# Does multiplying a transformation matrix by a scalar change the transformation?

I'm solving some exercises that I found online relating to transformation matrices and change of basis matrices. I'm having trouble understanding the last part of the answer.

Here's the question:

Let $$A = \begin{bmatrix}5&-3\\2&-2\end{bmatrix}$$, which is a linear transformation $$\mathbb{R}^2 \rightarrow \mathbb{R}^2$$. Find the matrix representing the transformation with respect to basis B = $$\begin{bmatrix}3&1\\1&2\end{bmatrix}$$.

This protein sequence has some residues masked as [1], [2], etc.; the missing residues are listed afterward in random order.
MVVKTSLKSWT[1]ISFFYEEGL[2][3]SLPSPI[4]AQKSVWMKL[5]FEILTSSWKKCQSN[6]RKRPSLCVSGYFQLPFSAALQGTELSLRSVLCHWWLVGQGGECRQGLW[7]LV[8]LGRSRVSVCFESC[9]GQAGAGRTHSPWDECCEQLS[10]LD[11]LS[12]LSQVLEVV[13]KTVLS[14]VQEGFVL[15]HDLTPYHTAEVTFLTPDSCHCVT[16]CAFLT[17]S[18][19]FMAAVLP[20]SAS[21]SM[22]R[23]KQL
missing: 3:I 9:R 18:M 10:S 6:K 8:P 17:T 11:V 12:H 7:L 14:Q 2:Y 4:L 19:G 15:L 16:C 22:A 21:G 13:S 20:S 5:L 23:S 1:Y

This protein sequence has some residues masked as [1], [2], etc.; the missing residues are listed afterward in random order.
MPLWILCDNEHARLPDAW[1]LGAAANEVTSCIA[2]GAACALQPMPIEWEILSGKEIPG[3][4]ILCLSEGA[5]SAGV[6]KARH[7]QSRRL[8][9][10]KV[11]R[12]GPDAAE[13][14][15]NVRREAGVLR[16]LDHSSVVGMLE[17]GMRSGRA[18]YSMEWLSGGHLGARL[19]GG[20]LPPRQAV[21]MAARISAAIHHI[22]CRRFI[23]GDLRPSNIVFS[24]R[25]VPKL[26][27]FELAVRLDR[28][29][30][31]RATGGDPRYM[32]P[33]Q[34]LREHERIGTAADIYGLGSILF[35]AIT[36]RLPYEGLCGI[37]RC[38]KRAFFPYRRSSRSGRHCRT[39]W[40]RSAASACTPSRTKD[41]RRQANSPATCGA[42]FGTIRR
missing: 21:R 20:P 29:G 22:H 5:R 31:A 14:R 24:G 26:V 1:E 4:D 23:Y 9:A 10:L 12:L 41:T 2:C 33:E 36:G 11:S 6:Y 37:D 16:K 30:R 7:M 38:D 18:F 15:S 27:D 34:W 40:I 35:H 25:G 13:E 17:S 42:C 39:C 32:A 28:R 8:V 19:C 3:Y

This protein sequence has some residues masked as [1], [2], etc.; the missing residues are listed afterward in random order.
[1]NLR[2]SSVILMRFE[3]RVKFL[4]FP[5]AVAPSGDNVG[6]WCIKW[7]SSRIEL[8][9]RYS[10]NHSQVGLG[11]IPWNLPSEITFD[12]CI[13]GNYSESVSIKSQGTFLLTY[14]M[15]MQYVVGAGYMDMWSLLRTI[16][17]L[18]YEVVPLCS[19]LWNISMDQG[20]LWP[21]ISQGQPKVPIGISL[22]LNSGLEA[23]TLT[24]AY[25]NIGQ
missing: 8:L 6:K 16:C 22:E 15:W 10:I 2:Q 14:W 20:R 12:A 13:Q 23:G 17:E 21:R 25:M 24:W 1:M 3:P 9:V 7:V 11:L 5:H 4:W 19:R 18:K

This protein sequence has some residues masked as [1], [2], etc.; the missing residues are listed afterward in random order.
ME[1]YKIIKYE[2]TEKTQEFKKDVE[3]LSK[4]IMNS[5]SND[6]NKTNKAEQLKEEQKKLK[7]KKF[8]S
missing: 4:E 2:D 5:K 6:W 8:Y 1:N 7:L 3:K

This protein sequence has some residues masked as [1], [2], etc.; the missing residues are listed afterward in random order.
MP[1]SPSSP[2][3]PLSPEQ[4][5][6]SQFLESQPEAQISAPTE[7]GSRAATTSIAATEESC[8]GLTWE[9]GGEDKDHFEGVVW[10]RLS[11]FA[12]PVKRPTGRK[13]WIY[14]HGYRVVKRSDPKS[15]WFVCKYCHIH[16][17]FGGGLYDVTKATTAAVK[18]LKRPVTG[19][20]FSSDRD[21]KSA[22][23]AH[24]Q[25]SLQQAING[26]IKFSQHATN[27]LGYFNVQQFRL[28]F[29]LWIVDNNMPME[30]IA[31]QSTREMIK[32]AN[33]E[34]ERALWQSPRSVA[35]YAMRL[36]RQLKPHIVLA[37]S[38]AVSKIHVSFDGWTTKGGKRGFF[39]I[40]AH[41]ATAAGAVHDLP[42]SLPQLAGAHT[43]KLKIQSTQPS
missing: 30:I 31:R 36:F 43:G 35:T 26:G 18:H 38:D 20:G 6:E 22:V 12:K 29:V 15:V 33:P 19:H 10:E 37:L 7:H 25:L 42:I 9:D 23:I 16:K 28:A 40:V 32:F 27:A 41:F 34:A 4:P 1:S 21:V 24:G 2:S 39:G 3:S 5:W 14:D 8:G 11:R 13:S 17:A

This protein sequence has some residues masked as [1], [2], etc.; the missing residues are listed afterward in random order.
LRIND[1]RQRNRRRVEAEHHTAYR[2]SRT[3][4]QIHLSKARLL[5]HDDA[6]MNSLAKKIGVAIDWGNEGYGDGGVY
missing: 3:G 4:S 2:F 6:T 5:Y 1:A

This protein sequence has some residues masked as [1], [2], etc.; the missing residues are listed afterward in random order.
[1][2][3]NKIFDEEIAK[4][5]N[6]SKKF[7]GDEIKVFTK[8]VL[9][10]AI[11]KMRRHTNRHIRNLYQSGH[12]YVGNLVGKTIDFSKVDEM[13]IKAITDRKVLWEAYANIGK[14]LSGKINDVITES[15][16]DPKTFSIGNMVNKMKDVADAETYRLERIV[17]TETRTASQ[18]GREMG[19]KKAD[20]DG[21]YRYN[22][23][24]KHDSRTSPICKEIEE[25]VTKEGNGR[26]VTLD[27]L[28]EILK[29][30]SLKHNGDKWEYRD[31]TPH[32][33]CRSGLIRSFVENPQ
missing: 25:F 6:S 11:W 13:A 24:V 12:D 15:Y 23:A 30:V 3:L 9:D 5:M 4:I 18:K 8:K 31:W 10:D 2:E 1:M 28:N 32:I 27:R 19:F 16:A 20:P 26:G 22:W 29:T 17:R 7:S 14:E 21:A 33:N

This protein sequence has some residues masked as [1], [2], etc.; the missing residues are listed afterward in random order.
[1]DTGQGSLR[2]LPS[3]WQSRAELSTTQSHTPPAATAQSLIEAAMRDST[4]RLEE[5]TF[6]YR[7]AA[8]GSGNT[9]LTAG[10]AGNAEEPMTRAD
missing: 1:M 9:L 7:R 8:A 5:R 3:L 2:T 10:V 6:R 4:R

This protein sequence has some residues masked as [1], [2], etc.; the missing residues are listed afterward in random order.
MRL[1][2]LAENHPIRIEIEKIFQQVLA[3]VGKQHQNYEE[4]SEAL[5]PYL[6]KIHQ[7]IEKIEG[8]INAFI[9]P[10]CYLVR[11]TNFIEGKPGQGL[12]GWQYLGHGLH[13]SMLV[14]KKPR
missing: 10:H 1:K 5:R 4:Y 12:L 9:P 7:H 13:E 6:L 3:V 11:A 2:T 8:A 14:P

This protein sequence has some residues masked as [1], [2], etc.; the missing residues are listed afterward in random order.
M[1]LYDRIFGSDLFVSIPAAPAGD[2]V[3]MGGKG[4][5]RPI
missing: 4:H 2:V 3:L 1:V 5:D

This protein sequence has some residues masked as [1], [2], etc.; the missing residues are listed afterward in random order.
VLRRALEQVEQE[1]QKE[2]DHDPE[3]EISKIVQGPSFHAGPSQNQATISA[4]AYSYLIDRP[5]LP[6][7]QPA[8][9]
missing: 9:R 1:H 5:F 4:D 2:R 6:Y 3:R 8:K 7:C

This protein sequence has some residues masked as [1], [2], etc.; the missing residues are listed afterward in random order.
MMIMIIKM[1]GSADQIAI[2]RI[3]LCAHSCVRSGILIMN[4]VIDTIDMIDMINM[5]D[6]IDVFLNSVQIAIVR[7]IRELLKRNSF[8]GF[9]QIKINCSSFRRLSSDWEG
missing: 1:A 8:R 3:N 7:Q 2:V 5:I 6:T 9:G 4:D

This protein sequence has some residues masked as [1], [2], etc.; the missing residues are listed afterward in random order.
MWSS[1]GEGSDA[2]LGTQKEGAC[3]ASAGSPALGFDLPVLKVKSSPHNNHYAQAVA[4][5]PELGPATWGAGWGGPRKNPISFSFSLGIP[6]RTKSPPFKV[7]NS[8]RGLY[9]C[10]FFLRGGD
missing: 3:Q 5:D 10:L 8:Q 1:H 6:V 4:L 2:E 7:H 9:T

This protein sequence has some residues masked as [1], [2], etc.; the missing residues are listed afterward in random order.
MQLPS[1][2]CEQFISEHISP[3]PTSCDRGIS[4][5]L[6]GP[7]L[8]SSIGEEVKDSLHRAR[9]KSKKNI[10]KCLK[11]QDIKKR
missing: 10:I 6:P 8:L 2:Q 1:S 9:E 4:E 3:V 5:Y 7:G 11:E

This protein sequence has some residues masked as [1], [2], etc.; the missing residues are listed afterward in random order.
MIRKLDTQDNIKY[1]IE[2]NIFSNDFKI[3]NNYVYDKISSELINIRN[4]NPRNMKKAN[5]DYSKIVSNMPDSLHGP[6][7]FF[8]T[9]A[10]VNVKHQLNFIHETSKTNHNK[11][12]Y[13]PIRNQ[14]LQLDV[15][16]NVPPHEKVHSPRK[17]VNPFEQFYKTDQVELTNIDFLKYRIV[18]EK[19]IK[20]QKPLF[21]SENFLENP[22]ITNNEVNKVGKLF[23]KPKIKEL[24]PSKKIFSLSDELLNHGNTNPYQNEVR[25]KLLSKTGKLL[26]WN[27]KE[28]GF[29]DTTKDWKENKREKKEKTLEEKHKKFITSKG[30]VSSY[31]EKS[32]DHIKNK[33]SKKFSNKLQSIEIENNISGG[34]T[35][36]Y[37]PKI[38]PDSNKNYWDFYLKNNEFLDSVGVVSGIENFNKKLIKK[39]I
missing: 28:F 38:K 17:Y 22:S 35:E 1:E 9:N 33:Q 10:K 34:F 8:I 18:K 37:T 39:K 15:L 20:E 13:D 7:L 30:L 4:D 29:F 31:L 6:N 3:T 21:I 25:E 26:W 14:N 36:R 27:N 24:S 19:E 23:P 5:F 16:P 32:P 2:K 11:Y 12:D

I understand how to solve the question. You would do $$B^{-1}AB$$. I did the multiplication and got $$\begin{bmatrix}20&0\\0&-5\end{bmatrix}$$. The author of the document got the same answer but then multiplied the matrix by 1/5 to get $$\begin{bmatrix}4&0\\0&-1\end{bmatrix}$$. Why is he allowed to do that?

You made a mistake: $$1/5$$ is included into $$B^{-1}$$, which you forgot.